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Bible Reflections View Comments

When Love Is Difficult, We Still Have to Try
By Diane M. Houdek
Source: Bringing Home the Word
Published: Sunday, April 28, 2013
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G. K. Chesterton said, “Christianity has not been tried and found wanting. It’s been found difficult and not tried.” The great Hindu pacifist Mohandas K. Gandhi said, “I like your Christ. I do not like your Christians. They are so unlike your Christ.” These quotes challenge us to examine our behavior.

The Gospel for the Fifth Sunday of Easter is almost daunting in its simplicity. The night before he died, according to John, Jesus gave his disciples a single command: “Love one another.” This sums up everything Jesus said and did while he walked this earth. How could it be otherwise when, as John tells us again and again, “God is love”? Love led Jesus to the cross, but it also led him through the cross to resurrection.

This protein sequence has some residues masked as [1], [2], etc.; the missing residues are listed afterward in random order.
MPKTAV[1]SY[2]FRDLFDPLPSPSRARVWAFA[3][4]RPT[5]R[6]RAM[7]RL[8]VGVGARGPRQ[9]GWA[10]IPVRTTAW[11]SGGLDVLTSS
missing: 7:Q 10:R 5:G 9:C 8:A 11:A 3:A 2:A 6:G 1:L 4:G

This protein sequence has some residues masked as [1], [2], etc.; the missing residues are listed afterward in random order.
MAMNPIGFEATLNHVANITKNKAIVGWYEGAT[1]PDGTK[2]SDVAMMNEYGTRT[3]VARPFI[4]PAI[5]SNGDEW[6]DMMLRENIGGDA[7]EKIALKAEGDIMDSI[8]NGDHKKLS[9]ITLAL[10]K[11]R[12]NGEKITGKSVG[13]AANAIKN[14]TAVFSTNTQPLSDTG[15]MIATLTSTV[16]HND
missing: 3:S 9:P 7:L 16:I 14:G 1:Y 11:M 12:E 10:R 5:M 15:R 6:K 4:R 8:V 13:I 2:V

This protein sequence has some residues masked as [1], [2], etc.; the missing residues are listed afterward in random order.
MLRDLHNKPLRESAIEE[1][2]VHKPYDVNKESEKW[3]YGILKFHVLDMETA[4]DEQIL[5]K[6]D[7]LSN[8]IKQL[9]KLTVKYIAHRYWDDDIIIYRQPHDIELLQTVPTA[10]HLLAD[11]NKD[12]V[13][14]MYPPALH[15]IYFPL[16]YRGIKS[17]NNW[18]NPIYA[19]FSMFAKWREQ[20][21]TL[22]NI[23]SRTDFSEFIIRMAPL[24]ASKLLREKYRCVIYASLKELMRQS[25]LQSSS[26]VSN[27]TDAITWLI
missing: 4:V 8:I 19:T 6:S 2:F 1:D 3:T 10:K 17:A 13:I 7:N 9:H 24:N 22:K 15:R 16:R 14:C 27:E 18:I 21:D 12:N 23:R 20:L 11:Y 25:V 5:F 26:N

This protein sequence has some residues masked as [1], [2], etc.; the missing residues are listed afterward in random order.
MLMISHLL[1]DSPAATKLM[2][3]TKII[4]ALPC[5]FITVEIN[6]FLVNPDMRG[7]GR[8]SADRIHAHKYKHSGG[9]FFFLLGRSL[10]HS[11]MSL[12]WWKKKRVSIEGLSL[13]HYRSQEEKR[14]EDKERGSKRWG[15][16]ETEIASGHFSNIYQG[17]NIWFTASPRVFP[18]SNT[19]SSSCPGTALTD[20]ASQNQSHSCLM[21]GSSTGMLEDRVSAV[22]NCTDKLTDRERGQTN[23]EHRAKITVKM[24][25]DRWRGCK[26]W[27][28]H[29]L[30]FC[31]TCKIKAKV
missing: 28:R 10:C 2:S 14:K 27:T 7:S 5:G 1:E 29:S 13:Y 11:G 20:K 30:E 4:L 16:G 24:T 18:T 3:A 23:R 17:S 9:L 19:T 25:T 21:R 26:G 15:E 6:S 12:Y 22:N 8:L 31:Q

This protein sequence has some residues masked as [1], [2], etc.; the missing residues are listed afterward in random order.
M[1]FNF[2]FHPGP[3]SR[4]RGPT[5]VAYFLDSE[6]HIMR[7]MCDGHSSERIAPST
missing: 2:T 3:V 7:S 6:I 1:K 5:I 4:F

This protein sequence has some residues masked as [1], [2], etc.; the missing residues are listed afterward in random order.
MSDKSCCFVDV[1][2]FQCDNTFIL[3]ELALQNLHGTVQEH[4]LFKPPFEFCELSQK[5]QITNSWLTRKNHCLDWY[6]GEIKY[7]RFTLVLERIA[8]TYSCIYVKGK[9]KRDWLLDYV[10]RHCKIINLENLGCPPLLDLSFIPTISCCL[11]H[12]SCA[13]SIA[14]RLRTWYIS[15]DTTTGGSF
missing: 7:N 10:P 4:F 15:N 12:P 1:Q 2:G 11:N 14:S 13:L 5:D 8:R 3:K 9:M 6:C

Jesus told his followers, “Love one another.” This may have seemed easier in the context of the Last Supper. But surely his followers remembered that he had also said, “Love your enemies.”

The Acts of the Apostles, in fleshing out this command, tells us that the ideal for the early community was that the pagans would know Christians by their love for one another. This love would be something so extraordinary that it would set them apart. Yet again and again, even in that very same Acts of the Apostles, we find accounts of tension and disagreements. Even for the early Church, there was a gap between the ideal and the real.